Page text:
About Katrina

Female forest red-tailed black cockatoo perched on Katrina’s shoulder.
Kaarakin Black Cockatoo Conservation Centre, Perth Hills, Western Australia.


Katrina Kell is an award-winning Australian writer. Her short stories, poetry and essays have been published in anthologies and literary journals including Westerly, Text, Raudem and Index, and her journalism has appeared in various media, most recently in The Conversation. She is the author of two young adult novels, Juice and Mama’s Trippin’, and in March 2020 she was the winner of an Australian Society of Authors Award Mentorship for her unpublished novel manuscript inspired by Melbourne’s iconic nude painting Chloé. Created by Jules Lefebvre in 1875, Chloé has graced the walls of Young and Jackson Hotel since 1909 and is now a much-loved cultural icon.

The proud mother of four beautiful children, Katrina is also the carer of her youngest daughter Angelina who lives with Down syndrome and autism. A passionate advocate for the rights and inclusion of all children and adults living with disability, she is constantly inspired by Angelina’s achievements, and most of all by her beautiful spirit and cheeky sense of humour.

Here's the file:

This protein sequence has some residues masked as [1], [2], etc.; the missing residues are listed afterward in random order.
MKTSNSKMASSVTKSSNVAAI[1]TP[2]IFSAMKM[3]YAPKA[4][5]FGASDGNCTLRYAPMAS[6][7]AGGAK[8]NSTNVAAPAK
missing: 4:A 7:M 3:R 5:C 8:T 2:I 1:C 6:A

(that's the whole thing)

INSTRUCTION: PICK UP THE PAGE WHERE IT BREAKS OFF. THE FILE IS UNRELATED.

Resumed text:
Katrina lives and works on the unceded lands of the Whadjuk Noongar people.

Always was, always will be, Aboriginal land.


‘Chloé’ graffiti. Place Blanche, Corner of Rue Blanche and Rue Fontaine, Paris. 
Photograph: Katrina Kell

Place Blanche in Montmartre was defended by an all-female battalion during the repression of the Paris Commune in 1871, a violent episode in modern French history when up to 30,000 Parisians were slaughtered by Versailles government troops during Semaine Sanglante (the Bloody Week). Katrina took this photograph on one of her research trips to Paris. She was intrigued by the Chloé graffiti at a site with strong significance to the young model who sat for Chloé (1875).

Cockatoo Whispering

‘The Sentinel’ Carnaby’s Cockatoo
Photograph: Katrina Kell

Katrina is also a passionate cockatoo photographer. Rain, hail or shine, she can be spotted behind a bush with her camera at the ready. A perennial source of inspiration, cockatoos appear in her stories and painted artworks, especially black cockatoos with their crests and stunning tail feathers, and those plaintive yodelling cries that send shivers down her backbone.